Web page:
LEMON: So let me ask you what I asked him, what do you think of Barack Obama? Is it too soon for him to run? do you think he should? DICK GREGORY, ACTIVIST: I don't even get into that, in no shape, form or fashion. When you think about all the people who (INAUDIBLE), and I'm looking at it as a click (ph), he qualifies. This brother qualifies. There's whole lots of people. There's women that qualify. When I look at him on the front page of "Time" magazine, it ain't got nothing to do with him. This a white boy trick (ph), and it works because it makes everybody feel good around him.

LEMON: What do you think of Barack Obama?

REV. JOSEPH LOWERY, CIVIL RIGHTS LEADER: Don't know him very well. I'm impressed with his intelligence. I haven't seen him grab any tough issues yet, but I think he has a bright future.

LEMON: Do you think he's ready?

LOWERY: For what?

LEMON: To be the president.

LOWERY: He's more ready than George W. Bush was.


HARRIS: That's Joe Lowery.

LEMON: But you know what, they said they do like him, but they feel that he's not really seasoned yet. They say he hasn't really dug his teeth in a big issue and sort of tugged with it.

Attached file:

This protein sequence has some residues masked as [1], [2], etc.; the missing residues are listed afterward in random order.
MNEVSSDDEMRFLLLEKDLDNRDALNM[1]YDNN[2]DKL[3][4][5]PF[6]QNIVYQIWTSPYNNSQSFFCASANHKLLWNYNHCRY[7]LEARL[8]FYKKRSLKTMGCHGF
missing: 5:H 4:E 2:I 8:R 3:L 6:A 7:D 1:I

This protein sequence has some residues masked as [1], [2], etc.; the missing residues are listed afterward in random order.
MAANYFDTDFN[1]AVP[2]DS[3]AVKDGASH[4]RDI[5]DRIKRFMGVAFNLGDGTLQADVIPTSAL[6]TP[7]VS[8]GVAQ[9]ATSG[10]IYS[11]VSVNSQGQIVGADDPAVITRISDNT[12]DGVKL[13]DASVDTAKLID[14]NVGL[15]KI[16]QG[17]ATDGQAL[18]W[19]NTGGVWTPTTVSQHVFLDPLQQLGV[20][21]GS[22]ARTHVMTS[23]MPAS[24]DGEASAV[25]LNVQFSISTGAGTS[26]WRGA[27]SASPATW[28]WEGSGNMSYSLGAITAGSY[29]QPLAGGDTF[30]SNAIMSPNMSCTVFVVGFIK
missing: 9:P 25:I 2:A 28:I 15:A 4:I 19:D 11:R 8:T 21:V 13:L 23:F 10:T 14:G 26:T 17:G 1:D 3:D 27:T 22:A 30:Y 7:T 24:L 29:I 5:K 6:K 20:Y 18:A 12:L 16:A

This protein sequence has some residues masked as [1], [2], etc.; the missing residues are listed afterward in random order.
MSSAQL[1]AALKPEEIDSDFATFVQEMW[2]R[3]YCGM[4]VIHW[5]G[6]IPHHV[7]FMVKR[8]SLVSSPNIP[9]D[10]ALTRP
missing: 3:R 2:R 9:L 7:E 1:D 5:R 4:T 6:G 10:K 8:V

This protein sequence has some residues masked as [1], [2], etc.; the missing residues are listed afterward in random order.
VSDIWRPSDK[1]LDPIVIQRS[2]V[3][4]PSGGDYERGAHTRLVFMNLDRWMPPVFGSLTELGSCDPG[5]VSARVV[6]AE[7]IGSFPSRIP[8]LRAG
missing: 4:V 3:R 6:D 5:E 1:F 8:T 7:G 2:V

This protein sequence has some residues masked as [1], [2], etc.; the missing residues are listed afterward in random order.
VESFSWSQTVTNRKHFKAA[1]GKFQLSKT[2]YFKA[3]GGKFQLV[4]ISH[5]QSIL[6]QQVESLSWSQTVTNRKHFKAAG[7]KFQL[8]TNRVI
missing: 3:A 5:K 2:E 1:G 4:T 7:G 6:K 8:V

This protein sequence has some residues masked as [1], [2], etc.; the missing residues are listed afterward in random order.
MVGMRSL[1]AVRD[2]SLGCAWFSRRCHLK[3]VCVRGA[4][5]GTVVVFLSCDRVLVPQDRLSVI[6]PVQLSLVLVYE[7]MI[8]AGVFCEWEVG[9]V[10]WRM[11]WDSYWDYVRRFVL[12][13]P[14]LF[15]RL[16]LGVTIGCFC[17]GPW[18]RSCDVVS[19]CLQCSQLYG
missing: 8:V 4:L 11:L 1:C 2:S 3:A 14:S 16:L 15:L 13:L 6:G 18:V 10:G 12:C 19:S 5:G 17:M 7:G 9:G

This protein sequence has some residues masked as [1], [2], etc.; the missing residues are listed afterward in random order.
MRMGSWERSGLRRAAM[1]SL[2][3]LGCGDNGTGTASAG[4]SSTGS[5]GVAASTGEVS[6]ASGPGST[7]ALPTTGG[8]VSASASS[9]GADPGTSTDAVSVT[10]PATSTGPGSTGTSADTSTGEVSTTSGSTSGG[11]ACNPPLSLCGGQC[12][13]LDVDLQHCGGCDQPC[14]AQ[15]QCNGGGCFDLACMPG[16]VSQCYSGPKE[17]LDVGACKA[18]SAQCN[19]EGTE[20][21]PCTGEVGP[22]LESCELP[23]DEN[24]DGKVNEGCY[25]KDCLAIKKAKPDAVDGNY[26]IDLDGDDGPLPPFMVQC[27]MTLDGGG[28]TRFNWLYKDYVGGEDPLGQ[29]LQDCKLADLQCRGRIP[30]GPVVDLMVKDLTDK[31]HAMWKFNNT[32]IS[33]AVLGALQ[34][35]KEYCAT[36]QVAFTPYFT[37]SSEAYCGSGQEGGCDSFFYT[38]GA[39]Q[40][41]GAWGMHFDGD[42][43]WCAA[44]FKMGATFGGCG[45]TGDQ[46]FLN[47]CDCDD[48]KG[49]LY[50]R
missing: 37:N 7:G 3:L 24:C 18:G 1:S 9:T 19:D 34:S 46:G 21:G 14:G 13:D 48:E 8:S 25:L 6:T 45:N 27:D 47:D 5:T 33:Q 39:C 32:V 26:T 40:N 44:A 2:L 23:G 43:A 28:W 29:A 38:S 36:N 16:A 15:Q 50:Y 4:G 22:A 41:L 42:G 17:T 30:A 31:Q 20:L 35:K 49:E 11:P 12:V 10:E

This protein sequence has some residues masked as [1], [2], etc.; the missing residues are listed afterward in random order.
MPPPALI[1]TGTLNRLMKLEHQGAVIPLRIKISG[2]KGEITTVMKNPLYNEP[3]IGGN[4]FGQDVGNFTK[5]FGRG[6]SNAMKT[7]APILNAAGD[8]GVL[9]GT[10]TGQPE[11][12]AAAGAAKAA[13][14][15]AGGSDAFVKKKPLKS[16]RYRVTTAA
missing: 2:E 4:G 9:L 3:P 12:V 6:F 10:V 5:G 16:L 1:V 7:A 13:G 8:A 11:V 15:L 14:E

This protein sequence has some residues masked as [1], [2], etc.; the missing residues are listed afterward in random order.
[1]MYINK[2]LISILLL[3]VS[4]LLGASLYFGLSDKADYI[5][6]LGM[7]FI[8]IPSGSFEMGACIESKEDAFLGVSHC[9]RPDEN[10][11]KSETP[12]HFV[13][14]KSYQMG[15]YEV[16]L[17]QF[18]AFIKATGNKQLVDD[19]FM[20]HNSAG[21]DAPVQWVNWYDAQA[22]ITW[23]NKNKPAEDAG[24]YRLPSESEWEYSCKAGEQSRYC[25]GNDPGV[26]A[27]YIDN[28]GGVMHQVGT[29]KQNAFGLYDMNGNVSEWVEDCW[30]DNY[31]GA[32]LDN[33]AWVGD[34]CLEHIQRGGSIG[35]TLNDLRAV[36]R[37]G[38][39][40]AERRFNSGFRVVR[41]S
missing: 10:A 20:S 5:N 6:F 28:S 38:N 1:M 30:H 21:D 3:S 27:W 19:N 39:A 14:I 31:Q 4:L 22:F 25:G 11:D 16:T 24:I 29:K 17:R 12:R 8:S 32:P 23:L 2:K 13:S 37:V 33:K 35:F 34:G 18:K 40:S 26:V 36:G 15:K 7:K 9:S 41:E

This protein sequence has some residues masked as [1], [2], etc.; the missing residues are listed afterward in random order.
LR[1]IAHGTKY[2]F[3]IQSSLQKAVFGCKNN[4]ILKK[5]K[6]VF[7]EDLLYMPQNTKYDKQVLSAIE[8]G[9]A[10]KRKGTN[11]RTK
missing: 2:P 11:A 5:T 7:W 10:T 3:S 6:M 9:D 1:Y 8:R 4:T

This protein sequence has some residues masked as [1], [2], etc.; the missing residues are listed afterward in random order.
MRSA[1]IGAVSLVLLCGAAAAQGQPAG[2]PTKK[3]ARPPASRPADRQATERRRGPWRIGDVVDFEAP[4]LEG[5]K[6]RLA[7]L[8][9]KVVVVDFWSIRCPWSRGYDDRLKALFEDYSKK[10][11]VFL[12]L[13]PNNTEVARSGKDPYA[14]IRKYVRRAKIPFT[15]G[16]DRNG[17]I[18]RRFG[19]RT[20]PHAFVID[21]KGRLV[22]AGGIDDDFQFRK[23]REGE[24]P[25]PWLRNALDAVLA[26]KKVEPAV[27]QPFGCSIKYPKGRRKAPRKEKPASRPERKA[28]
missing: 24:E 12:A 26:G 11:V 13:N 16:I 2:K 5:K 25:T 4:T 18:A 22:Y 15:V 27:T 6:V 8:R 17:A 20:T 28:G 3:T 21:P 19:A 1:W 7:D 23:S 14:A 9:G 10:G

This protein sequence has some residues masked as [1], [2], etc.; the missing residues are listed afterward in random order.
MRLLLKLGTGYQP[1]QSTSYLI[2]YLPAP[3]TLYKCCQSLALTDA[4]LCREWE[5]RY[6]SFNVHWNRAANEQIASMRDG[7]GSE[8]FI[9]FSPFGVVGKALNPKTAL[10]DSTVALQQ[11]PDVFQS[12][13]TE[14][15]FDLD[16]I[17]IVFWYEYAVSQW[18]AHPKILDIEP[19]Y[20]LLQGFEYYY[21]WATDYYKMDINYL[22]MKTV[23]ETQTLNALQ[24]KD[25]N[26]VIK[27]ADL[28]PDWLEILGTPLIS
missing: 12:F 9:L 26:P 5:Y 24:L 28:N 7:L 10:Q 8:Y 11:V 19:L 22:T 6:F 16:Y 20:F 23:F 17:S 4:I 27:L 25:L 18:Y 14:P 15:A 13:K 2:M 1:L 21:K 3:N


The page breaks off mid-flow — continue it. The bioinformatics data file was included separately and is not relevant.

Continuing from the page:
HARRIS: Don, we have about 20 seconds. What was the comment Dick Gregory?

LEMON: I asked dick Gregory about that and others, and what they said basically is that Obama is not offensive. I mean, very frankly, they said, this is someone that he doesn't make white people uncomfortable, like Jesse Jackson on the other hand, who is -- who gets right to the point. And the question has been asked, Jesse Jackson, is he running?

HARRIS: Don Lemon, Kyra Phillips in the NEWSROOM.

LEMON: We're going to talk about that later on. They talked about it and we're going to talk about it later on in the NEWSROOM.

HARRIS: A quick break.



HARRIS: And have you seen this? We want to show you these pictures. OK, A scary sight at a grocery store in Arkansas. Surveillance cameras were rolling when a car crashed through -- you'll see it in a second here -- the front window of the supermarket. It slammed into two people, pinning one under the wheel. Police believe an elderly woman parked in front of the store and pushed the gas instead of the brakes, and the force of the car actually pushed checkout counters and displayed.

COLLINS: It was a mess.

HARRIS: Just a real mess.

COLLINS: Amazing nobody was hurt.

Thanks for watching, everybody. CNN NEWSROOM continues one hour from now.

HARRIS: "YOUR WORLD TODAY" is next with news happening across the globe and here at home.

I'm Tony Harris.

COLLINS: And I'm Heidi Collins. See you Monday.